BioTime to merge Glycosan with OrthoCyte

BioTime, Inc. (NYSE Amex:BTX), a biotechnology company that develops and markets products in the field of stem cells and regenerative medicine, today announced it has signed a definitive agreement to merge Utah-based Glycosan BioSystems, Inc. (Glycosan) with BioTime's wholly-owned subsidiary, OrthoCyte Corporation. The acquisition is expected to close by March 18, 2011.

“The founding scientists of Glycosan have been pioneers in the field of tissue engineering”

Established in 2006, Glycosan has been a leader in developing, manufacturing, and marketing proprietary biocompatible hydrogels that mimic the extracellular matrix (ECM). The ECM is an important and complex mixture of macromolecules that holds cells together in tissues and organs and performs many other important functions. Glycosan's products have the demonstrated ability to support the growth and directed differentiation of stem cells and are designed as implantable, resorbable matrices for tissue engineering, regenerative medicine, and for research applications involving the laboratory culture of human cells. BioTime expects to utilize the technology in some future stem cell-based therapeutic products and to continue the marketing of the products for research use only.

As a result of the merger, Glycosan stockholders will receive total consideration, in the aggregate, of approximately 332,906 BioTime common shares, and warrants to purchase approximately 206,612 additional BioTime common shares at an exercise price of $10 per share. OrthoCyte will subsequently own all of Glycosan's assets, including manufacturing equipment, inventory, and technology licenses, and will assume Glycosan's obligations, which at January 31, 2011 totaled approximately $218,000.

"The founding scientists of Glycosan have been pioneers in the field of tissue engineering," said Michael D. West, Ph.D., President and Chief Executive Officer of BioTime, Inc. "The inventions of Dr. Glenn Prestwich, Presidential Professor of Medicinal Chemistry at the University of Utah combined with BioTime's stem cell technologies, give BioTime and its subsidiaries a broad manufacturing platform. Our subsidiary OrthoCyte plans to utilize this combination in the development of the therapeutic products OTX-CP03 and OTX-CP07, targeted for use in the treatment of osteoarthritis."

"By joining forces with BioTime and OrthoCyte, we hope to advance the development of technology and tissue-engineered therapeutic products," said William P. Tew, Ph.D., President and CEO of Glycosan BioSystems, Inc. "Researchers have already used our hydrogel products in animal models studying osteoarthritis, a disease that affects over 20 million people in the U.S. We look forward to continue contributing to these studies and more as part of the BioTime family of companies."


Regenerative medicine refers to the development and use of therapies based on human embryonic stem (hES) cell or induced pluripotent stem (iPS) cell technology. The great scientific and public interest in regenerative medicine lies in the potential of hES and iPS cells to become all of the cell types of the human body. Many scientists therefore believe that hES and iPS cells have considerable potential as sources of new therapies for a host of currently incurable diseases such as diabetes, Parkinson's disease, heart failure, arthritis, muscular dystrophy, spinal cord injury, macular degeneration, hearing loss, liver failure, and many other disorders where cells and tissues become dysfunctional and need to be replaced.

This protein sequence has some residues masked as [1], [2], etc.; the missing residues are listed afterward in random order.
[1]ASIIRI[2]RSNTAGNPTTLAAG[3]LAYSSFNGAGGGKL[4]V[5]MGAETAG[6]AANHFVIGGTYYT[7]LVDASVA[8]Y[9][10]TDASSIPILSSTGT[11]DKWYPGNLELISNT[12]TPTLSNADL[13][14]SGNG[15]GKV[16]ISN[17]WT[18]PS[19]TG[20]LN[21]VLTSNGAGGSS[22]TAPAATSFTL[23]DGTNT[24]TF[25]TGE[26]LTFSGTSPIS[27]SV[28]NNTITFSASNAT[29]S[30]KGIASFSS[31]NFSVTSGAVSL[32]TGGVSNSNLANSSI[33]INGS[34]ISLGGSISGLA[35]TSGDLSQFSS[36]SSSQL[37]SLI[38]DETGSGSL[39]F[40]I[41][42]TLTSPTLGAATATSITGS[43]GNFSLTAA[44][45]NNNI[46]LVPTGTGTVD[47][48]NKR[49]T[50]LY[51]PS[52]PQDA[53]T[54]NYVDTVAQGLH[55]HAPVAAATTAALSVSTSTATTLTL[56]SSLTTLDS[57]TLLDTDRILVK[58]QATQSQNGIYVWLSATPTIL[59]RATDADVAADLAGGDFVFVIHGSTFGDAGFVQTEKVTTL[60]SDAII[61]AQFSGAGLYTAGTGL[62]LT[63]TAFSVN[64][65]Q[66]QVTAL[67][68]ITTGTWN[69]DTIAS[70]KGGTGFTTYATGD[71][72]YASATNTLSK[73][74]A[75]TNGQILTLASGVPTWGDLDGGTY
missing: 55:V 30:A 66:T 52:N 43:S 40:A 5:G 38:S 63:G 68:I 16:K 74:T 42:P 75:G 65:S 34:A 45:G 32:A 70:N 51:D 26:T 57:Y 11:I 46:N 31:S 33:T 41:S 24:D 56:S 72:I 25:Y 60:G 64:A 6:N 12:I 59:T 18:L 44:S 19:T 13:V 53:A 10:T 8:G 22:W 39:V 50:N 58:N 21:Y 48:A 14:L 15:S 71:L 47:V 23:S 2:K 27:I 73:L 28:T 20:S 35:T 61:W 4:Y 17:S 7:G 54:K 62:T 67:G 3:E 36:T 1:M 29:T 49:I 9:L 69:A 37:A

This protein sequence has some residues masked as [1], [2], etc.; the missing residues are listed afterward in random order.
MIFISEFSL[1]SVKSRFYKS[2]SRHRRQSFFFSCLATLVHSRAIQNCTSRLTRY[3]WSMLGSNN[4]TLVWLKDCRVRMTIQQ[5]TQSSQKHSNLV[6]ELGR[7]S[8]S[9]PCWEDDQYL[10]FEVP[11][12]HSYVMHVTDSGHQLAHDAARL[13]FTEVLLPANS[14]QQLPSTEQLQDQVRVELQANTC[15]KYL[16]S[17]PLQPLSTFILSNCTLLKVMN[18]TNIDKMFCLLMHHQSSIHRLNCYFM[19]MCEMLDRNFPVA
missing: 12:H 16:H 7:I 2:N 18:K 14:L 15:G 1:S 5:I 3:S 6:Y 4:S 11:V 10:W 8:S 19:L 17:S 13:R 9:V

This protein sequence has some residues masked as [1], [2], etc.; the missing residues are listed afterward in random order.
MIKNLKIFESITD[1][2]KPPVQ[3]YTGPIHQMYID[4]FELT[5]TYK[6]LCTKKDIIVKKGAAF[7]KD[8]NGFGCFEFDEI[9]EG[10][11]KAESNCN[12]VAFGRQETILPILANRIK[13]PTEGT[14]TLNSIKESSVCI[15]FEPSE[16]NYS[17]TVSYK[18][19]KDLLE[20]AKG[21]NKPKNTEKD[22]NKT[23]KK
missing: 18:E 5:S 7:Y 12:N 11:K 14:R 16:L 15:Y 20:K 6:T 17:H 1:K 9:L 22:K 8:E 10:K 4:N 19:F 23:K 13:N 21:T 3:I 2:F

Historically speaking, the complexity of cell types obtainable from hES and iPS cells has also been a challenge. Human therapeutic products require a high degree of purity to meet the hurdles of regulatory approval. BioTime's ACTCellerate™ technology was invented as a means of generating over 140 diverse human cell types from hES or iPS cells in a scalable and highly purified state. These diverse cell lines have applications in basic laboratory research and are being marketed for that purpose. In addition, many of the ACTCellerate cell lines may have important human therapeutic applications. Some of these therapeutic applications will require the reconstitution of cells with ECM to create the architecture of a tissue, a field known as tissue engineering.

OrthoCyte was formed in 2010 to develop cell-based therapies for the treatment of orthopedic diseases and injuries. OrthoCyte has compiled proprietary animal preclinical data on two therapeutic product candidates designated OTX-CP03 and OTX-CP07, which are tissue engineered products, formulated in Glycosan's hydrogel, and they show initial evidence of safety and efficacy in animal models of joint disease.

Dr. William P. Tew, Ph.D., Glycosan's co-founder, President and Chief Executive Officer, will become the Vice President of Business Development of OrthoCyte and is expected to become Vice President of Business Development of BioTime following the closing of the merger. Dr. Tew has extensive experience in life sciences, biopharmaceuticals, and university technology licensing. He was on the research and teaching faculty at Johns Hopkins University School of Medicine from 1979-1983, and served as Associate Provost and Assistant Dean of Technology Licensing from 2000-2004. In 1980 he founded Chesapeake Biological Laboratories, where he served as chairman and CEO for almost two decades (1981-1999), developing and manufacturing bulk pharmaceuticals, parenteral drugs, and medical devices in compliance with FDA and cGMP regulations. He also oversaw the design, validation, and operation of sterile filling and packing facilities and implemented reliable ISO quality-management systems.


 BioTime, Inc.


The opinions expressed here are the views of the writer and do not necessarily reflect the views and opinions of News Medical.
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